Thanks for your input!

          • March 22, 2013 at 1:44 pm, Greg Kass said:

            I’ve put together a few cases where I built shapes using 3D elements, but for the most part, I’m always limited to using simple shapes with straight edges, such as cubes, 3D arrows, or even pyramids. My limitation is that none of the surfaces could curve in space to match an element with a curved edge, like taking two elements with border-radius of 50% and wrapping a third element on itself and combining them to make a cylinder. With shaders, it looks like you can now create that third element, but to rotate and translate the whole thing in space, you would want these elements grouped together and move them with the same transform instead of figuring out manually how the first two elements interact with the flattened third element.

            I had one case where I built a web app for iPad to be used as a marketing presentation aid, essentially a slideshow presentation with animated 3D elements using webkit 3D. One slide was a 3D bar-graph, and the bar elements were “tombstone” shaped. Building the faces, the bottom and the sides was simple, but for the curved top I had to fake flat elements using skewing and border radius’s that looked approximately correct within the limited range of movement they could transform through. My other option would have been to use a lot of 1px wide elements curved around the top. It would have helped a lot if I could have used a single curved element for the top.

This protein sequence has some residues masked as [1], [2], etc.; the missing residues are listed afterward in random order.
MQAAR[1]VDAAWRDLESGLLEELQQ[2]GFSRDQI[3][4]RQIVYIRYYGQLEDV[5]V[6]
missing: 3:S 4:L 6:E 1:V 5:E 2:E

• March 01, 2013 at 3:37 pm, Michelangelo De Simone said:

      Hello Greg,

      thanks for pointing that out. I’ve just fixed that.

      • March 01, 2013 at 4:03 pm, Max Vujovic said:

        Thanks for fixing the examples, Michelangelo.

  9. June 03, 2013 at 3:02 pm, Blur This! (or Demonstrating MobileSafari’s Awesome Support for CSS3 Filter Effects) | fonicmonkey said:

    [...] one part of a complex spec. The ‘filter’ property is an easy-to-use version of a more general proposal for vertex shaders that will give web authors mind-bending power to apply effects to their [...]